Publication Details

MacDonald, B. & Barry, R. (2017). Significance and Novelty effects in single-trial ERP components and autonomic responses. International Journal of Psychophysiology, 117 48-64.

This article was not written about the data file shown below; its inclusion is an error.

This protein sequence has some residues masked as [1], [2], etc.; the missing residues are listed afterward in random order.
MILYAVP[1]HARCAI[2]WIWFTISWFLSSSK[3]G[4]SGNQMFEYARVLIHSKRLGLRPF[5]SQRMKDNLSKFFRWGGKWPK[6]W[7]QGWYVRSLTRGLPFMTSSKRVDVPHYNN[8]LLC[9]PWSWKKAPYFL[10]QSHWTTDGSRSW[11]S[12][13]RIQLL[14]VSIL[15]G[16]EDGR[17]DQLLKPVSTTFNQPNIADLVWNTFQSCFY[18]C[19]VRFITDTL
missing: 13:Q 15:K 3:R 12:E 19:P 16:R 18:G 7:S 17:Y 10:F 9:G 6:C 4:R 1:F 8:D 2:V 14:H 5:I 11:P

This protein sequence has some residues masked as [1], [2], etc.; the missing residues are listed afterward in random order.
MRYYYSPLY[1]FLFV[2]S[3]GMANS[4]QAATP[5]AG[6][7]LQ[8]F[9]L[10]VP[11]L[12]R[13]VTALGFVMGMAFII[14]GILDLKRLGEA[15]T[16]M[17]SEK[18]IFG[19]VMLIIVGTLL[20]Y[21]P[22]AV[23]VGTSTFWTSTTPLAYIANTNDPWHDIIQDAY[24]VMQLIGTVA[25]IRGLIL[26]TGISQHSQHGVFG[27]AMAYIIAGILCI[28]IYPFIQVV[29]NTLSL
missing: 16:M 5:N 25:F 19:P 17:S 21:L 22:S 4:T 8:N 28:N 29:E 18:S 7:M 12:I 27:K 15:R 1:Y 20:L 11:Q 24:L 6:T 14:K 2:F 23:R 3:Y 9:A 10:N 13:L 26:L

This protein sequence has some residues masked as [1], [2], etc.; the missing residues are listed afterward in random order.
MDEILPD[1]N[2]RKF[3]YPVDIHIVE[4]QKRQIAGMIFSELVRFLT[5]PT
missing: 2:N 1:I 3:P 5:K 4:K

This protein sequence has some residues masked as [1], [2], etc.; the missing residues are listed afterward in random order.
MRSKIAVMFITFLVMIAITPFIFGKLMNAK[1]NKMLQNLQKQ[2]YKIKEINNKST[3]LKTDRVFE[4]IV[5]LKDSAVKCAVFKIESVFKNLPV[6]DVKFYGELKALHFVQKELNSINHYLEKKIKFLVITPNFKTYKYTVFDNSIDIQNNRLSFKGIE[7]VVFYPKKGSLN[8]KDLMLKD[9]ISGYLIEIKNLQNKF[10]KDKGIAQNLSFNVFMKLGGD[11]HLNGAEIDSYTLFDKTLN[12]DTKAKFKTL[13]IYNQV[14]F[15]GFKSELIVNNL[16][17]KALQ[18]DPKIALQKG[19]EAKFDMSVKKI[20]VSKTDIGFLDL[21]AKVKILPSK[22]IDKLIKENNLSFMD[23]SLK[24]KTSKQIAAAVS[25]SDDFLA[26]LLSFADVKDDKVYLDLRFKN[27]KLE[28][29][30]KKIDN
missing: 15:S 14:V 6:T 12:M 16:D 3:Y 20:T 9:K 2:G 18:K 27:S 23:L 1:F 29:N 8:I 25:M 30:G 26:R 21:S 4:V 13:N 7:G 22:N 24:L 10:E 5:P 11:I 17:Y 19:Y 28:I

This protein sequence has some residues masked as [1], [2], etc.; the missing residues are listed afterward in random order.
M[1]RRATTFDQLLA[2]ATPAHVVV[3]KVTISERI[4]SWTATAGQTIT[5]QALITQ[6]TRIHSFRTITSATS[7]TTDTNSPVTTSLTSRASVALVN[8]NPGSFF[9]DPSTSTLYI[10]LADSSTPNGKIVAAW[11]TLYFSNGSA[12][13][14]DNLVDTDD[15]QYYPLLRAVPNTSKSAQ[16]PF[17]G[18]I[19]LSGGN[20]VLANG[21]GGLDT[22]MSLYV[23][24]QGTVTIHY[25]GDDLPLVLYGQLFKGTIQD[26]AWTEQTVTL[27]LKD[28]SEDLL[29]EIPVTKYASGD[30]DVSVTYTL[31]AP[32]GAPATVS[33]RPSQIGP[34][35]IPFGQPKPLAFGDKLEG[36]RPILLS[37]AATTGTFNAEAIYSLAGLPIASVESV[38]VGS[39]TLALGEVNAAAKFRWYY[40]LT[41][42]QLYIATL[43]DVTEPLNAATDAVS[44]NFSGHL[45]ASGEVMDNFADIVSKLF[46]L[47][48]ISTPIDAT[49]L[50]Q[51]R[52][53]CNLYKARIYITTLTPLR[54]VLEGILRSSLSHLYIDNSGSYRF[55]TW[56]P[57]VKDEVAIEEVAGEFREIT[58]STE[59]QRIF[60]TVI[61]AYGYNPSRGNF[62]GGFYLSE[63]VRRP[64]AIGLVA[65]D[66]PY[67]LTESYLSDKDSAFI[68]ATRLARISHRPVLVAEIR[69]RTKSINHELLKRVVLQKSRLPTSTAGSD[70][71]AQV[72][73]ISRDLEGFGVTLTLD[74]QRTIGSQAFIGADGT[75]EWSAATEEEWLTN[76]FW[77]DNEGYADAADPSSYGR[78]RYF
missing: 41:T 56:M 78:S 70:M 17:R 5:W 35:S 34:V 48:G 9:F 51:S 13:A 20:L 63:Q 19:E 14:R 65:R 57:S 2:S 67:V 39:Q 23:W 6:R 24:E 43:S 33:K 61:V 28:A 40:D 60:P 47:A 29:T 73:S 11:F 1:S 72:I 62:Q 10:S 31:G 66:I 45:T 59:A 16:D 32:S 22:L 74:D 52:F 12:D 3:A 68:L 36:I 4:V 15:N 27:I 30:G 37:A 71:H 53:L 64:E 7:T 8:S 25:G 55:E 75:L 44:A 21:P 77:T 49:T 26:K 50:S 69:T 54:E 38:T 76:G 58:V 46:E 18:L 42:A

2017 Elsevier B.V.The phasic orienting reflex (OR) was investigated in two counterbalanced blocks of an auditory dishabituation paradigm differing in stimulus Significance (operationalised as tone counting). Twelve tones were presented at very long, randomly-varying interstimulus intervals (ISIs). Novelty and Significance were varied within subjects. Stimulus-response patterns were assessed to find ERP matches for autonomic measures. The phasic OR index was represented by the skin conductance response (SCR). SCR decremented over 10 standard trials, showed recovery on trial 11 (change trial), enhancement to re-presentation of the standard tone (trial 12: dishabituation), and a main effect of Significance over the first 10 trials ¿ demonstrating the formal criteria for an OR index. The evoked cardiac response (HR) subcomponents ECR1 (deceleration) and ECR2 (acceleration) showed no trial effects, but ECR2 showed a Significance effect. Respiratory pause (RP) decreased linearly over trials, and showed recovery, but no dishabituation or Significance effect. Temporal PCA was applied to single-trial EOG-corrected data. Ten ERP components were extracted: P1, N1-3, N1-1, PN, P2, P3a, P3b, HabP3, a Frontal Slow Wave (FSW), and the Classic SW. The dependent measures showed 4 distinct patterns. Pattern 1: No trial or Significance effects (ECR1, P1, N1-3, P3a, FSW); Pattern 2: No trial effect but a Significance effect (ECR2, N1-1, P2); Pattern 3: Trial but not Significance effects (RP, PN, P3b, HabP3); Pattern 4: Both trial and Significance effects (SCR and Classic SW). The evidenced fractionation of autonomic and central measures is compatible with Preliminary Process Theory (PPT), contrary to the notion of a unitary OR.



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